– the Lore of Light could have been tailor-made for Lizardmen. While I understand the attraction of Life magic, especially for those lumbering great Stegadons, there is nothing about Light that doesn’t compensate for one of the army’s weaknesses. The two buffs turn Saurus into mincing machines, the two magic missiles afford the mid-range shooting otherwise missing from the army (technically the Giant Bows count, but I never actually got to fire them), and Pha’s Protection both maximises the effect of Skink Skirmisher Skirmish Screens and helps mitigate those terrible war machines (the cannon and mortar did not have quite such a fantastic time after I’d got the Pha’s engine rolling).
All the spells are sufficiently easy to cast that the Slann didn’t have to break a sweat. I was grateful for the extra power die from Focused Rumination but I don’t think it’s necessary to get the Lore of Light ticking properly – it’s more insurance, in case of a bad Winds of Magic roll. The only downside to Light is that it leads to a very Slann-centric army – he’s the general, the battle standard bearer, and the magical buff man, and all of that requires that as much of my army as possible is within 12″ of him. If I did lose the Slann I’d struggle, and I’m not sure I’m cool with that.
– the Path of the Skirmishy Gobshite, meanwhile, is an extremely appealing one. Between the modifiers for range, skirmishing, hard cover from units in the way and Pha’s Protection, I never felt really worried by Blackheart’s shooting, war machines notwithstanding (since Pha’s was the only thing that could really stop them, other than me going off and killing them). Burying the Slann in a Skink Skirmisher unit at the back of the army proved to be worthy insurance against conventional shooting and the cannon and mortar had better things to do whittling down my Saurus (a mistake, I feel, but what the hell).
Furthermore, Cold Blooded, the Battle Standard allowing rerolls on Panic tests, and the Slann’s high Leadership stat means that the Lizardmen are very well equipped to have units fleeing through other units, so I can quite happily dodge charges I don’t want to receive without worrying too much about my counter-attack units running off in a tizzy. It could still happen, but it’s not likely.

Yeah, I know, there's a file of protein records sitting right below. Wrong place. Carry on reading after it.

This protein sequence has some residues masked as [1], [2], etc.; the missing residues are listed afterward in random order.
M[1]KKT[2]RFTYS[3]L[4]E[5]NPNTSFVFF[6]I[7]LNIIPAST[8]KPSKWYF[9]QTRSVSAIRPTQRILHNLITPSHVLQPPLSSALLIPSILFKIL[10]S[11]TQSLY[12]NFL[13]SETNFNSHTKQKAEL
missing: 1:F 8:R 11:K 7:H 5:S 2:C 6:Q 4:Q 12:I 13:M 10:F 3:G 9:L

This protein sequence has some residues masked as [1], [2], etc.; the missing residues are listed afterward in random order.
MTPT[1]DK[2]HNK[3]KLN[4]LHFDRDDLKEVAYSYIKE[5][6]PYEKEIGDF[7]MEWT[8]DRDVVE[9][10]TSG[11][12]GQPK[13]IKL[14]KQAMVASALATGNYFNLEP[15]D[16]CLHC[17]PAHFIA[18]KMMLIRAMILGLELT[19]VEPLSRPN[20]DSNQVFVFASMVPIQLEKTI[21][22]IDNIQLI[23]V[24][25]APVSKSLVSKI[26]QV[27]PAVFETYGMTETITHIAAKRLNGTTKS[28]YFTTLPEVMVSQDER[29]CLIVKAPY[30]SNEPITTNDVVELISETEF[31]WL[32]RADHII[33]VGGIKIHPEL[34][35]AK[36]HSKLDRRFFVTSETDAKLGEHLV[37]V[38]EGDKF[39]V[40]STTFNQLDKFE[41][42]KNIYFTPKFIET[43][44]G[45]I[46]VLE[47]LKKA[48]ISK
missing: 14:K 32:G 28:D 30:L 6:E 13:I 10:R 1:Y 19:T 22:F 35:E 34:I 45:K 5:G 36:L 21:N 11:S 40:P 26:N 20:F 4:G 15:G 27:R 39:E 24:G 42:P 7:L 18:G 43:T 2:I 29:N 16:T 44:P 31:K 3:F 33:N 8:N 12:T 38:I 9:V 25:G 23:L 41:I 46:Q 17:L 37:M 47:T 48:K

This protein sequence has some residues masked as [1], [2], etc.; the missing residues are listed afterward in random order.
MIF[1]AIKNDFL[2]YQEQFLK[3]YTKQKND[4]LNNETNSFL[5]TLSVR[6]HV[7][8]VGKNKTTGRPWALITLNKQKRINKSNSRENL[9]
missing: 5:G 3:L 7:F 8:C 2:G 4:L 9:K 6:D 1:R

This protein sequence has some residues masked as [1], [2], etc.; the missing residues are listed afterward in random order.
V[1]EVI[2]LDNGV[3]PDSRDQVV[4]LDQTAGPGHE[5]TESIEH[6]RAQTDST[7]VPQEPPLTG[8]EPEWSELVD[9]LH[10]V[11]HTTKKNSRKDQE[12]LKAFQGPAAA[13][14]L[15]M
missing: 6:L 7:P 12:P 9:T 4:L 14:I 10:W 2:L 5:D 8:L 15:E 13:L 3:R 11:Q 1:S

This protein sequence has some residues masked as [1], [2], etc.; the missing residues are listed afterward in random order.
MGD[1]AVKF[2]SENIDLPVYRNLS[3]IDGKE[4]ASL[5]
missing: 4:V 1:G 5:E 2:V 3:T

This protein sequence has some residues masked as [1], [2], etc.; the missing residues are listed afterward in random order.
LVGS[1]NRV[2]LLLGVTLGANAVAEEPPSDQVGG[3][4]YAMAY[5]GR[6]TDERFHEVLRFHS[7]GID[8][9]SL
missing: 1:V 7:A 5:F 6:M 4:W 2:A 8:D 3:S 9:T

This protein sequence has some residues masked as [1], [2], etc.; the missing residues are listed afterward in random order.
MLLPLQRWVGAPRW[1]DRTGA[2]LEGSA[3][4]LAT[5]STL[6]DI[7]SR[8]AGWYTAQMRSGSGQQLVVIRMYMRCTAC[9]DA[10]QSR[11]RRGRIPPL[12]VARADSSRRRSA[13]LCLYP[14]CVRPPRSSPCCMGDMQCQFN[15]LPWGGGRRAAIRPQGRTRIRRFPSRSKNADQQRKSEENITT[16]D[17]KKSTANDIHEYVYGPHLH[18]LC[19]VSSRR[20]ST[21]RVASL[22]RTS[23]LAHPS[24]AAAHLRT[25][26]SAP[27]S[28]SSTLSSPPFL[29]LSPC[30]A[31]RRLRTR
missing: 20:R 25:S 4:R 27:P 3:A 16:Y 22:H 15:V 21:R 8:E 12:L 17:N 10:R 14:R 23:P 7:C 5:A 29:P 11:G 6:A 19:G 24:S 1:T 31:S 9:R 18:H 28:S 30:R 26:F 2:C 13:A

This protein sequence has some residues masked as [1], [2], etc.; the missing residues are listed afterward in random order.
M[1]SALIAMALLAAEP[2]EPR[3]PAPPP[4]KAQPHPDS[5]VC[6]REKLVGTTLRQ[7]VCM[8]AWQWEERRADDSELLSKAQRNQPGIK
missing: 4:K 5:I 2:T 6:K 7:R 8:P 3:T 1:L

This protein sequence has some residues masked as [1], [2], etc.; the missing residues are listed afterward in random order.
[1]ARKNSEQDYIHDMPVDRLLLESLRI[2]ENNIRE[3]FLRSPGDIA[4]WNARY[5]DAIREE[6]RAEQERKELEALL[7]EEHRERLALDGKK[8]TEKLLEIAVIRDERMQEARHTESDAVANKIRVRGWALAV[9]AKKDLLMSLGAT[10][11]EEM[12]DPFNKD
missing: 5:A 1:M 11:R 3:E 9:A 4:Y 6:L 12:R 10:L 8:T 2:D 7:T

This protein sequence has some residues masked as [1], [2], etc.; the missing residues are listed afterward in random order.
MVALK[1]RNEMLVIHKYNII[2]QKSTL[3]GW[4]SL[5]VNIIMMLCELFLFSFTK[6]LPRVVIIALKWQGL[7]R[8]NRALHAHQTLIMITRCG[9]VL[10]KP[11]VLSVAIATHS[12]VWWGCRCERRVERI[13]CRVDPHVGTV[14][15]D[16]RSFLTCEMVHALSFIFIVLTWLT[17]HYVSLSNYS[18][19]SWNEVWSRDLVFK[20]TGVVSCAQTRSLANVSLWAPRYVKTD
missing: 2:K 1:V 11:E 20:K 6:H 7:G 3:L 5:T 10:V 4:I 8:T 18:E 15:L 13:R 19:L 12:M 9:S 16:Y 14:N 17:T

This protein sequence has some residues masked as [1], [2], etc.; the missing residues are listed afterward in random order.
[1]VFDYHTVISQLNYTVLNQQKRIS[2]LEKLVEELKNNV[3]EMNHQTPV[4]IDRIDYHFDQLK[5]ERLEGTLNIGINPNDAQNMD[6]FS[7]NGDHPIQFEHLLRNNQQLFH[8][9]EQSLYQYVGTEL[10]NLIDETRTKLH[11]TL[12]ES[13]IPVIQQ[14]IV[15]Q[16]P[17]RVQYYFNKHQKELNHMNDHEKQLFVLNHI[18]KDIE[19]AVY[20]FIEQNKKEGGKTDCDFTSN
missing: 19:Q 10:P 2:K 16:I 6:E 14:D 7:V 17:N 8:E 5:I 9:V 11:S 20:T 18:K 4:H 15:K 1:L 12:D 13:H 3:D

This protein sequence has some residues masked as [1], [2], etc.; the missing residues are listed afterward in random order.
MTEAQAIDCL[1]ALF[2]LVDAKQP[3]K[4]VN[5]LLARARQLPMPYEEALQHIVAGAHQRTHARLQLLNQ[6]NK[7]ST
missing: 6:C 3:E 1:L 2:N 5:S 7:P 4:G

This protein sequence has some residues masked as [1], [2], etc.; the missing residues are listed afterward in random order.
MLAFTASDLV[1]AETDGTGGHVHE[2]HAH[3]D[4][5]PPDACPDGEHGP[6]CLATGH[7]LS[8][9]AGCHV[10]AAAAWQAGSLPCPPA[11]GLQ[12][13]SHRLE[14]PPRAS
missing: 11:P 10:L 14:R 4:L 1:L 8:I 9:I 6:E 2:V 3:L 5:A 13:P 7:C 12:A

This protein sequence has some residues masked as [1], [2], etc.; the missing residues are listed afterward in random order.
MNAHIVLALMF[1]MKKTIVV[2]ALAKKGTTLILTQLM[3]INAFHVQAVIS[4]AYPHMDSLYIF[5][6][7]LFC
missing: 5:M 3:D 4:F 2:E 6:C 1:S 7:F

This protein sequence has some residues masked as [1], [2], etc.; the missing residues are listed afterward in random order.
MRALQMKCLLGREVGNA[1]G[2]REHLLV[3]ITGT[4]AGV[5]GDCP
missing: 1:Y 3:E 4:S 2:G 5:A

– blowpipes may be better than javelins. I like the longer range of the javelins, and I’d rather stick with them for consistency’s sake (all my Skinks are old models armed with shortbows, including the Stegadon crew, and since the crew have to have javelins I’m treating the entire array of Skinks as being armed with them). I’m also not a fan of an effective -2 to all my hit rolls – I get that I’m hoping for sixes on the poisoned ranged shots, but I’d rather be hoping for them than relying on them to do anything at all. But I can’t deny that doubling the raw number of shots might be nice, especially on the numerous occasions when only a few Skinks were in range of a viable target.
– ranked Skinks are not really all that hot – they’re not really mobile enough to get into shooting range of anything significant and without Kroxigor hiding in them they don’t have anything resembling combat punch. All Skirmishers all the time from now on.
– even without command groups on the Saurus, my army is a Bit Good. Too good to be fun for the other guy? I don’t know. BlackHeart always plays like a gent anyway so it’s hard to tell how much of his griping was serious and how much was just good-natured ribbing, and his army was very much a seventh edition build. I don’t think things are as dire as he says they are for the Empire, but for his Empire, the way he’s been playing them for years, they’re pretty bleak.
However, here’s the crucial thing: I don’t hate the Lizardmen. I don’t feel frustrated or limited by them. They have weaknesses, but they have access to tools that overcome those weaknesses, and those tools are reliable and don’t have a colossal opportunity cost. And I don’t hate eighth edition either, although I did have to take half a year off and swap armies before I felt capable of meeting it on its own terms.
I’ll talk about the Lord of the Rings game later.